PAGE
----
I would add but one thing to Dean’s and Will’s fantastic assessments: administrator influence. Administrators have an enormously powerful influence over how teachers do what they do. First of all, administrators in schools where teachers are making exciting changes encourage teachers to take well-educated risks. If you’ve researched it, can reasonably demonstrate that it should have positive effects, then do it. It doesn’t matter that it hasn’t been done in their schools before–change and risk are welcome (and even exciting). Administrators who feel the need to have their hands in every move made by their employees or to enforce a one-size-fits all, misguided philosophy of teaching and learning, will likely never see innovation in their classrooms. Additionally, and I’ve said it before, administrators who are using technologies in powerful ways in their own lives and work will encourage others to do so. Administrators I have seen who fit this description show up with the new Galaxy or iPhone the day after release, are rarely seen without a smartphone or iPad in hand, tend to mix it up with how they share information (YouTube channels/videos, streaming, Prezi instead of a PowerPoint, shared Google Docs, etc.), and they actually attend technology-focused professional development sessions.

This is a vital discussion. Clearly, there is a disconnect between what we know is possible and what we know is happening, and it shows glacially-slow signs of changing. I don’t purport to have the answers down, just a few insights from a long time in the business of trying to foster change. What are your thoughts? What IS taking us so long? What do we need to do differently, or possibly throw out entirely?

Image credits: http://www.flickr.com/photos/52748818@N07/4995276801;

New Podcast: Dayna Laur on Project Based Learning

I had the great opportunity this week to attend project based learning training delivered by Dayna Laur (@daylynn), a Senior National Faculty member with the Buck Institute for Education, one of the premier organizations for promoting and teaching PBL. I only recently had the pleasure of meeting Dayna at TCEA, and she was highly touted as an expert on the subject of PBL. In the podcast, Dayna talks about challenges and benefits of PBL, the change in the role of the teacher  that is necessary, realistic expectations for newbies, and more.


Huge thank you to Dayna for foregoing her break time to share to me and for some outstanding professional learning time!


TCEA Areas 10 & 11 Conference: Exploring the Flipped Classroom

Information, implementation guides, and early research on flipped classrooms:

Flipped Classroom Pearltree


Technology tools for flipping the classroom:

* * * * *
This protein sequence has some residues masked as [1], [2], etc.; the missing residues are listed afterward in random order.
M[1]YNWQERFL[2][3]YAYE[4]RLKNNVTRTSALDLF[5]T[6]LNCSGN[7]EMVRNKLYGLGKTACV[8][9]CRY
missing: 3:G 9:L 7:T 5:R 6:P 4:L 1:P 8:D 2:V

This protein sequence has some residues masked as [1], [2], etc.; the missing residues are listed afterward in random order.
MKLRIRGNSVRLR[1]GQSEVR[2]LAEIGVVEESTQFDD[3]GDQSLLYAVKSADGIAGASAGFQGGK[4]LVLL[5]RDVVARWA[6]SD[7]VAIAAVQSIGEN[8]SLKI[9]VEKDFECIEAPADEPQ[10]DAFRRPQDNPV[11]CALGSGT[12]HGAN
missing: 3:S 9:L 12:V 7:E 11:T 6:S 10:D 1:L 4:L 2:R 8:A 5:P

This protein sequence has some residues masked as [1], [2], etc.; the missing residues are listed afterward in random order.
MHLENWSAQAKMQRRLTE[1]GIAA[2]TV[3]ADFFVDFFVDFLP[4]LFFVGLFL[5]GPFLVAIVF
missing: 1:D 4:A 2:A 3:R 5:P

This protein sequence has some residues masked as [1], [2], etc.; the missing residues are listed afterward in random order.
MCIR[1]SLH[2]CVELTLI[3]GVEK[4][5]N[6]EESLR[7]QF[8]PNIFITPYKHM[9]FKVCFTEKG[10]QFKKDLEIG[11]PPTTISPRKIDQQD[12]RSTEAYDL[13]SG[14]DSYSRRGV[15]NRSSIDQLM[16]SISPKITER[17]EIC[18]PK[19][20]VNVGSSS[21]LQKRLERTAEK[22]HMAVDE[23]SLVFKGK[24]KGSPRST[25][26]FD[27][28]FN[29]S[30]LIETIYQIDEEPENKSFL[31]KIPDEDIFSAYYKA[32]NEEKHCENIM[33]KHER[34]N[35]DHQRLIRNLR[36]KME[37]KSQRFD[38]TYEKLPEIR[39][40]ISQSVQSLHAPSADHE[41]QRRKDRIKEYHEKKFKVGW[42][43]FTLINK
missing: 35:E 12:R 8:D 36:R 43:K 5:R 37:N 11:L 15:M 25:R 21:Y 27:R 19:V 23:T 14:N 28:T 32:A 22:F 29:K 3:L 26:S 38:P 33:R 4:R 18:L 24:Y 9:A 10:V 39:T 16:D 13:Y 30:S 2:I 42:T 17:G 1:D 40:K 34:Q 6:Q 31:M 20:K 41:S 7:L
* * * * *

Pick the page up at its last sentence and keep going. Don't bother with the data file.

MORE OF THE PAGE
Exploring the Flipped Classroom

Unless one has managed to somehow avoid all professional conferences, publications, and conversations for the past year or so, we all have heard the buzz around the hot, new trend in classroom practice: flipped instruction. The concept first caught my eye in 2007, when I saw a news stories about Colorado educators Jonathan Bergmann and Aaron Sams, the “godfathers” of flipped classrooms. I was truly intrigued at the time and curious about what the long-term potential was for their innovative approach. Fast forward to the present, and the concept is the hottest movement afoot in the field. Several initial studies seem to validate proponents’ support of flipped learning. The current issue of Tech & Learning includes a Classroomwindow survey in which an astounding 99% of teachers who used flipped learning this year say they will use it again next year, and 88% report increased job satisfaction. 67% report higher student test scores, and 80% have seen improved student motivation. Obviously, there is enough substance here to warrant further exploration.

To this end, we offered our first courses in flipped classrooms this summer as part of our technology training offerings. These were designed as exploratory courses for our teachers, many of whom had no knowledge of the flipped classroom concept prior to attending. We employed something of a flipped professional development model at the outset–having them work in groups to look at articles, videos, and examples online, then create presentations explaining what they had learned. Their understanding of the concept was truly exciting, and there was a real, palpable buzz about the possibilities for our schools. The graphic below shows a summary of their products. Click to enlarge.

Note that they perceptively understood that flipped classrooms are about more than videos or switching classwork and homework. They are about putting greater responsibility for learning in the hands of students and equipping them with the tools to succeed. The teacher becomes the coach/mentor/guide, and students research, collaborate, create, and share what they have learned.

We spent the remainder of the class learning about technology tools to facilitate flipped classrooms, including online videos, podcasts, screencasts, etc. They were truly some of the most exciting professional development sessions I have been privileged to help facilitate.